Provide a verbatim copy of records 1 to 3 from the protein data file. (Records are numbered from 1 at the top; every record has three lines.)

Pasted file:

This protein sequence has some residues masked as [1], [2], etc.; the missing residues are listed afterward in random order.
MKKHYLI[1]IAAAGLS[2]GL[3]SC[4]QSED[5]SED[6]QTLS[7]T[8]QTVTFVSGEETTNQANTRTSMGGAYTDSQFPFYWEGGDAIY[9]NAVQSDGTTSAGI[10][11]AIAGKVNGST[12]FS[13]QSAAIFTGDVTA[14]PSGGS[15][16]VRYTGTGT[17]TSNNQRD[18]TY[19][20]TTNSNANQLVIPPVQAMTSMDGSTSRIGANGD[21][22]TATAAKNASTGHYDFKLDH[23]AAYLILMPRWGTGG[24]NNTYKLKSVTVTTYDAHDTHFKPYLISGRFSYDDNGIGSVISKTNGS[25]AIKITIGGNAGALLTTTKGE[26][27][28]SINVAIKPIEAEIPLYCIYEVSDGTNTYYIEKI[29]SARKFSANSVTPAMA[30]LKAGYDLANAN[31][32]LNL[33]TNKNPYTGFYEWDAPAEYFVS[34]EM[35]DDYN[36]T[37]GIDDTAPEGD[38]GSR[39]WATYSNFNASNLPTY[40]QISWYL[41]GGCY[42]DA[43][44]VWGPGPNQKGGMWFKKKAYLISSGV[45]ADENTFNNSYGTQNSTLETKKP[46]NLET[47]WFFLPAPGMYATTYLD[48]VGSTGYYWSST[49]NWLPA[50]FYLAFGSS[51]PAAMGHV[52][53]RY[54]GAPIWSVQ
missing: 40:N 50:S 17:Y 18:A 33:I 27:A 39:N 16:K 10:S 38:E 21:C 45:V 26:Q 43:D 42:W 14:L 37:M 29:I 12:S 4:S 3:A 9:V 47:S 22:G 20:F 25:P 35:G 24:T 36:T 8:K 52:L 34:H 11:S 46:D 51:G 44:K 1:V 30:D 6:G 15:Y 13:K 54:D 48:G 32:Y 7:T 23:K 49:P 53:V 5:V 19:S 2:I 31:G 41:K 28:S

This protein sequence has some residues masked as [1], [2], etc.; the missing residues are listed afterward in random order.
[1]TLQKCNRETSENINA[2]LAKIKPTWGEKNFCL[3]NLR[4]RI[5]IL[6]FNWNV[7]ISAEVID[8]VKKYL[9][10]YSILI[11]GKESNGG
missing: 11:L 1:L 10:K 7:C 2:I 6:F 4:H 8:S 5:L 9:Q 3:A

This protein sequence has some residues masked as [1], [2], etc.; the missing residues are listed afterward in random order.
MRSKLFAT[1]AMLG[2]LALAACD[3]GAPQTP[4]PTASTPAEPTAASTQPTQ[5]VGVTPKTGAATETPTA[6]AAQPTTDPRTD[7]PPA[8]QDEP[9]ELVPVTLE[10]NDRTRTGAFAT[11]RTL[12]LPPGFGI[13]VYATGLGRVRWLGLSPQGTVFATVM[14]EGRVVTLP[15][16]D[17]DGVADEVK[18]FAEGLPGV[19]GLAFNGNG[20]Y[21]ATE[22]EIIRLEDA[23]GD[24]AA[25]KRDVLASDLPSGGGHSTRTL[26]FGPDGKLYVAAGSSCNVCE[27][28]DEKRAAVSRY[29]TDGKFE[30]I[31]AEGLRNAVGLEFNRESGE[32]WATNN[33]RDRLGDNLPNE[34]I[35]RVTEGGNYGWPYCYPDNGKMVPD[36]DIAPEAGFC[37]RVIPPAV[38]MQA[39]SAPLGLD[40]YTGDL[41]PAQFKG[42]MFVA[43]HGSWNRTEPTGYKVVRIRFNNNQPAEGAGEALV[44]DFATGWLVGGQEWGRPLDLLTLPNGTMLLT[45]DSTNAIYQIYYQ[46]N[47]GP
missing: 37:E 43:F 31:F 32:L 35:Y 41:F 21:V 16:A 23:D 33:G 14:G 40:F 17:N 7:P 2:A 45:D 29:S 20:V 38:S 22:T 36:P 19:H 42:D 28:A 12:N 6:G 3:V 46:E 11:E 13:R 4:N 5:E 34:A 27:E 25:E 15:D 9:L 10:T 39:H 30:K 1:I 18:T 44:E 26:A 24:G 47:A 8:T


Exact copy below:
This protein sequence has some residues masked as [1], [2], etc.; the missing residues are listed afterward in random order.
MKKHYLI[1]IAAAGLS[2]GL[3]SC[4]QSED[5]SED[6]QTLS[7]T[8]QTVTFVSGEETTNQANTRTSMGGAYTDSQFPFYWEGGDAIY[9]NAVQSDGTTSAGI[10][11]AIAGKVNGST[12]FS[13]QSAAIFTGDVTA[14]PSGGS[15][16]VRYTGTGT[17]TSNNQRD[18]TY[19][20]TTNSNANQLVIPPVQAMTSMDGSTSRIGANGD[21][22]TATAAKNASTGHYDFKLDH[23]AAYLILMPRWGTGG[24]NNTYKLKSVTVTTYDAHDTHFKPYLISGRFSYDDNGIGSVISKTNGS[25]AIKITIGGNAGALLTTTKGE[26][27][28]SINVAIKPIEAEIPLYCIYEVSDGTNTYYIEKI[29]SARKFSANSVTPAMA[30]LKAGYDLANAN[31][32]LNL[33]TNKNPYTGFYEWDAPAEYFVS[34]EM[35]DDYN[36]T[37]GIDDTAPEGD[38]GSR[39]WATYSNFNASNLPTY[40]QISWYL[41]GGCY[42]DA[43][44]VWGPGPNQKGGMWFKKKAYLISSGV[45]ADENTFNNSYGTQNSTLETKKP[46]NLET[47]WFFLPAPGMYATTYLD[48]VGSTGYYWSST[49]NWLPA[50]FYLAFGSS[51]PAAMGHV[52][53]RY[54]GAPIWSVQ
missing: 40:N 50:S 17:Y 18:A 33:I 27:A 39:N 16:K 10:S 38:E 21:C 45:V 26:Q 43:D 42:W 14:L 37:M 29:I 12:S 4:S 3:A 9:V 47:S 22:G 20:F 25:P 35:G 24:T 36:T 8:K 52:L 34:H 11:S 46:D 51:G 44:K 1:V 30:D 6:G 15:Y 13:K 54:D 48:G 32:Y 7:T 23:K 49:P 53:V 5:V 19:S 2:I 31:G 41:K 28:S

This protein sequence has some residues masked as [1], [2], etc.; the missing residues are listed afterward in random order.
[1]TLQKCNRETSENINA[2]LAKIKPTWGEKNFCL[3]NLR[4]RI[5]IL[6]FNWNV[7]ISAEVID[8]VKKYL[9][10]YSILI[11]GKESNGG
missing: 11:L 1:L 10:K 7:C 2:I 6:F 4:H 8:S 5:L 9:Q 3:A

This protein sequence has some residues masked as [1], [2], etc.; the missing residues are listed afterward in random order.
MRSKLFAT[1]AMLG[2]LALAACD[3]GAPQTP[4]PTASTPAEPTAASTQPTQ[5]VGVTPKTGAATETPTA[6]AAQPTTDPRTD[7]PPA[8]QDEP[9]ELVPVTLE[10]NDRTRTGAFAT[11]RTL[12]LPPGFGI[13]VYATGLGRVRWLGLSPQGTVFATVM[14]EGRVVTLP[15][16]D[17]DGVADEVK[18]FAEGLPGV[19]GLAFNGNG[20]Y[21]ATE[22]EIIRLEDA[23]GD[24]AA[25]KRDVLASDLPSGGGHSTRTL[26]FGPDGKLYVAAGSSCNVCE[27][28]DEKRAAVSRY[29]TDGKFE[30]I[31]AEGLRNAVGLEFNRESGE[32]WATNN[33]RDRLGDNLPNE[34]I[35]RVTEGGNYGWPYCYPDNGKMVPD[36]DIAPEAGFC[37]RVIPPAV[38]MQA[39]SAPLGLD[40]YTGDL[41]PAQFKG[42]MFVA[43]HGSWNRTEPTGYKVVRIRFNNNQPAEGAGEALV[44]DFATGWLVGGQEWGRPLDLLTLPNGTMLLT[45]DSTNAIYQIYYQ[46]N[47]GP
missing: 37:E 43:F 31:F 32:L 35:Y 41:F 21:V 16:A 23:D 33:G 14:G 40:F 17:N 7:P 2:A 45:D 29:S 20:V 38:S 22:T 36:P 19:H 42:D 28:A 12:N 6:G 3:V 46:E 11:E 13:R 4:N 5:E 34:A 27:E 25:E 15:D 9:L 10:T 39:H 30:K 1:I 18:T 44:E 26:A 24:G 47:A 8:T